More than 125 key community stakeholders met on Tuesday, Oct. 1, for the Johnson County Juvenile Cross-System Collaboration Summit. The event included the outcomes of collaborative work by more than 50 organizations across six different systems that intersect with juveniles and their caregivers: healthcare, community, school, child welfare, juvenile court and juvenile justice.
Action teams composed of representatives from these systems have worked on long-term projects for the past year to change the landscape of the juvenile system locally, regionally and across the state.
One of the highlights of the summit was the emphasis on data-sharing and interagency collaboration. Johnson County Department of Health and Environment (DHE) Epidemiologist Elizabeth Holzschuh presented on a partnership between her department and the Shawnee Mission School District (SMSD). The two organizations collaborated around data, allowing them to assess community-level trauma factors for each school in the district’s geographic boundaries.
The data that were analyzed fell into three categories: economic, safety and community trauma. The project is in the preliminary stages, but it has already allowed SMSD to identify some communities that have a significantly higher rate of traumatizing events than other areas of the district and consider what resources can be allocated in response.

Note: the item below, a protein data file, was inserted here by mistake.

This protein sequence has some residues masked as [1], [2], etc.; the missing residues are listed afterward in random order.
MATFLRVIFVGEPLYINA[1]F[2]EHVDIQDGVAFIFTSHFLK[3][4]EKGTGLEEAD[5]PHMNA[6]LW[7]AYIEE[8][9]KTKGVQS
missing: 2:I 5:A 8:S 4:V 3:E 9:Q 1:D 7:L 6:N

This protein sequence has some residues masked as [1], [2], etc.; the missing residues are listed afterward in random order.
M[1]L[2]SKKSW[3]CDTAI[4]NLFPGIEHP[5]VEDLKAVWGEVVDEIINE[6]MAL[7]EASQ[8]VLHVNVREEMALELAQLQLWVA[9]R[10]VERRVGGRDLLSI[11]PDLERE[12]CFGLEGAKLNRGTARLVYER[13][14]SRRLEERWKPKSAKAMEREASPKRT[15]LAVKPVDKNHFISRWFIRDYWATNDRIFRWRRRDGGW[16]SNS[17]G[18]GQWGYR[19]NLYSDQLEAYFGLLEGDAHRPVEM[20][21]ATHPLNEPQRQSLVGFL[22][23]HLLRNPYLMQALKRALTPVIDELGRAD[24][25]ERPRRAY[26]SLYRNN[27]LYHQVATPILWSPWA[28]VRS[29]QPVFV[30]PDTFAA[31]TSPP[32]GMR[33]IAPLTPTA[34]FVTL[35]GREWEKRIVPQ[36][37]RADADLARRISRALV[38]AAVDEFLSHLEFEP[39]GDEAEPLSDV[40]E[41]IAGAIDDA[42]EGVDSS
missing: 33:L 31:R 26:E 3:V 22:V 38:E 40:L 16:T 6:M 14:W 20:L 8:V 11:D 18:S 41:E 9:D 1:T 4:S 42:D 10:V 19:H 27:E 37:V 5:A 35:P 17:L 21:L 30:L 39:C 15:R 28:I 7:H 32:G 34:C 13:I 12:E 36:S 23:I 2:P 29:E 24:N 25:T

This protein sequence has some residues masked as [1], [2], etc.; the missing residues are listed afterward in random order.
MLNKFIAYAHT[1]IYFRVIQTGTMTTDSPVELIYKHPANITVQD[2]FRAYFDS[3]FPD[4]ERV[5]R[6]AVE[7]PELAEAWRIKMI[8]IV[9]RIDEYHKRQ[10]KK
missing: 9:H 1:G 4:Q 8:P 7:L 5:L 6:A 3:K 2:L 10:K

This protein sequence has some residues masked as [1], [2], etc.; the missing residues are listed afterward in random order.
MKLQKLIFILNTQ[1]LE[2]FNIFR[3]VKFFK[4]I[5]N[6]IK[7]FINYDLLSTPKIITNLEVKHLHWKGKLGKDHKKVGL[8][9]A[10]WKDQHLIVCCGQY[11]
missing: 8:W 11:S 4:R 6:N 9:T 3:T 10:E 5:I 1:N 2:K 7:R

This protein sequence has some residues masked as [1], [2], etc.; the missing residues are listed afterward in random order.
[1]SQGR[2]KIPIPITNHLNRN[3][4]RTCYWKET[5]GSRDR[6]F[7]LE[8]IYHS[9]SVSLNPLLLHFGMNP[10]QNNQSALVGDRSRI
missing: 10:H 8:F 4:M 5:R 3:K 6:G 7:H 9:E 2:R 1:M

“Public health problems don’t require public health solutions. Criminal justice problems don’t require criminal justice solutions,” explained Holzschuh. “They require all of us to come around the table to come up with solutions together.”
Other findings presented today included interagency partnerships between school districts, law enforcement, mental health, faith organizations, healthcare, childcare facilities and public health.
“The more organizations that partner on data sharing, the better,” said Deputy County Manager Maury Thompson. “The more data we’re able to share between schools, health care, mental health, criminal justice and other community partners, the more effectively we’ll be able to predict risk, find gaps in service and make data-informed decisions on solutions to better serve our community.”
The Summit attendees provided follow-up steps from the findings and commitment for future work on behalf of juveniles and their caregivers. The core leadership team of the Johnson County Juvenile Cross-System Collaboration will review those recommendations and determine the next steps for the Collaboration in the coming days.
The Johnson County Juvenile Cross-System Collaboration was convened by Johnson County Mental Health Center, funded by Reach Healthcare Foundation and facilitated by Team Tech. Kansas State Senator Dinah Sykes, Kansas State Representatives Megan Lynn, Nancy Lusk and Jarrod Ousley, as well as Johnson County Community College Trustee Nancy Ingram were in attendance. Ingram also serves on the Johnson County Mental Health Center Advisory Board.